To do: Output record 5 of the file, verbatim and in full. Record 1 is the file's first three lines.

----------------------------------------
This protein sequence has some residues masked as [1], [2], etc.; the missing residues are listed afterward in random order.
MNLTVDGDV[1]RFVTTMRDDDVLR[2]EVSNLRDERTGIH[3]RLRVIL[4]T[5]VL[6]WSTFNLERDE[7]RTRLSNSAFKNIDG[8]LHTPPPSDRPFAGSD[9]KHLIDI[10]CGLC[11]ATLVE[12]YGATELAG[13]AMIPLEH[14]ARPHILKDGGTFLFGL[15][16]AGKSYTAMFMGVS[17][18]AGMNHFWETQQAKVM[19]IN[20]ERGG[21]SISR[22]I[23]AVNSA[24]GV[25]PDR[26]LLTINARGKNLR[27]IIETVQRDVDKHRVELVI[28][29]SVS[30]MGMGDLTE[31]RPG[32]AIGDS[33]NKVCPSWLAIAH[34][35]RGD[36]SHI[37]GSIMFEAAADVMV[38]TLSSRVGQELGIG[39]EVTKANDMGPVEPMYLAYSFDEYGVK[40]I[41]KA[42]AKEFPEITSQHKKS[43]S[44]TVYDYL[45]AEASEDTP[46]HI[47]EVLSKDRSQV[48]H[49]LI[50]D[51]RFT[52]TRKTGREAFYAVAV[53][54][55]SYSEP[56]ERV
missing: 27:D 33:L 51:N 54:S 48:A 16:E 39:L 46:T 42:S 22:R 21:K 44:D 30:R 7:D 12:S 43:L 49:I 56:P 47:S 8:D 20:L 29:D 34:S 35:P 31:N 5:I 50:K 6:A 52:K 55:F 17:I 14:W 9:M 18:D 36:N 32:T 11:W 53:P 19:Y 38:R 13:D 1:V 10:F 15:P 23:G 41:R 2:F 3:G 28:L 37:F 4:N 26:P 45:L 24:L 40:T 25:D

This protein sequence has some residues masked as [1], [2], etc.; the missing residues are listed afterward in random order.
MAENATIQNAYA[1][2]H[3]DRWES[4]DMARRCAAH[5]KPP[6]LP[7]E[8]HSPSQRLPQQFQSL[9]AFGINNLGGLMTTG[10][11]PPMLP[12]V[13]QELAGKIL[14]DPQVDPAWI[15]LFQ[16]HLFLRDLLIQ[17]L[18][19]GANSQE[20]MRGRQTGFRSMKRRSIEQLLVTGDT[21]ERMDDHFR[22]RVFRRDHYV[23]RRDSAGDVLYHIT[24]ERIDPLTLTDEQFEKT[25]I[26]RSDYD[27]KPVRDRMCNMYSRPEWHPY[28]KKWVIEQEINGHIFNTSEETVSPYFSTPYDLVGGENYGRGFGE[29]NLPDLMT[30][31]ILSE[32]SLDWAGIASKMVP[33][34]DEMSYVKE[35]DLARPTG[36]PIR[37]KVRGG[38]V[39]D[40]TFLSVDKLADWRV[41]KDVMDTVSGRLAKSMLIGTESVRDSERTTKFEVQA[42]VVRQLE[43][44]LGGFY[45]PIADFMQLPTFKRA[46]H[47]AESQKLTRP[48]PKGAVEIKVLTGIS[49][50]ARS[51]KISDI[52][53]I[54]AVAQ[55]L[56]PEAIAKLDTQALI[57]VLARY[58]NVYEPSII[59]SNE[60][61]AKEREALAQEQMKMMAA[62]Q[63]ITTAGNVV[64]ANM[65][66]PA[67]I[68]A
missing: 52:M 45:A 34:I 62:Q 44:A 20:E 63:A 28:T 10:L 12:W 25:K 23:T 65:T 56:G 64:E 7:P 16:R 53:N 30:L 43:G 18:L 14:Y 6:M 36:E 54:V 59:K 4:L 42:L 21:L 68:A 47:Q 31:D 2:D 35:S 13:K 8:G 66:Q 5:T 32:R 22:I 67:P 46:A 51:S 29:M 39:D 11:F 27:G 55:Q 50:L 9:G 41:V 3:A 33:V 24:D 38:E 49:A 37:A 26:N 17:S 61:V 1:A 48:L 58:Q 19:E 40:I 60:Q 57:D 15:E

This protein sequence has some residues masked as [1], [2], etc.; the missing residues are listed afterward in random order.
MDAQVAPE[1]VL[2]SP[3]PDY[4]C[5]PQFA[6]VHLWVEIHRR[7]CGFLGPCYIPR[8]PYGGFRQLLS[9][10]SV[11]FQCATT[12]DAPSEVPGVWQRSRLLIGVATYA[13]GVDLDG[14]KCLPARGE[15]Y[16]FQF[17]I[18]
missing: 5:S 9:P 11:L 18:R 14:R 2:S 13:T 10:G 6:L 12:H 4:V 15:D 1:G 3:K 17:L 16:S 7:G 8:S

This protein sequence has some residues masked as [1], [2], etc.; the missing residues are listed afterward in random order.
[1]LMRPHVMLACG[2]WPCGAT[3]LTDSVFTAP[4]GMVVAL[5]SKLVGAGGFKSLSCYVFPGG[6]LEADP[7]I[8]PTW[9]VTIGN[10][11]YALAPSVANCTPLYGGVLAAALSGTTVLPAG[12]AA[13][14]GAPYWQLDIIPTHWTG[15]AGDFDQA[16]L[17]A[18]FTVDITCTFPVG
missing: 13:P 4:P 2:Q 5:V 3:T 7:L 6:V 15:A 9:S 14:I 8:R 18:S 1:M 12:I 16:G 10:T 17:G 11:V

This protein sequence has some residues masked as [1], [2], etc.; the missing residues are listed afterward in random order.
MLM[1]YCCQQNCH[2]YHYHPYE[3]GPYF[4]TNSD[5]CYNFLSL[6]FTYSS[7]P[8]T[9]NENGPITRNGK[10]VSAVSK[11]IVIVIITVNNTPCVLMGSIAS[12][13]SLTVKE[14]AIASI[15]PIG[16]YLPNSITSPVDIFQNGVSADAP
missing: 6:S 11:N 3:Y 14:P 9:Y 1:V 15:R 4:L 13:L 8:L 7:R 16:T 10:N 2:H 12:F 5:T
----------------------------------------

This protein sequence has some residues masked as [1], [2], etc.; the missing residues are listed afterward in random order.
MLM[1]YCCQQNCH[2]YHYHPYE[3]GPYF[4]TNSD[5]CYNFLSL[6]FTYSS[7]P[8]T[9]NENGPITRNGK[10]VSAVSK[11]IVIVIITVNNTPCVLMGSIAS[12][13]SLTVKE[14]AIASI[15]PIG[16]YLPNSITSPVDIFQNGVSADAP
missing: 6:S 11:N 3:Y 14:P 9:Y 1:V 15:R 4:L 13:L 8:L 7:R 16:T 10:N 2:H 12:F 5:T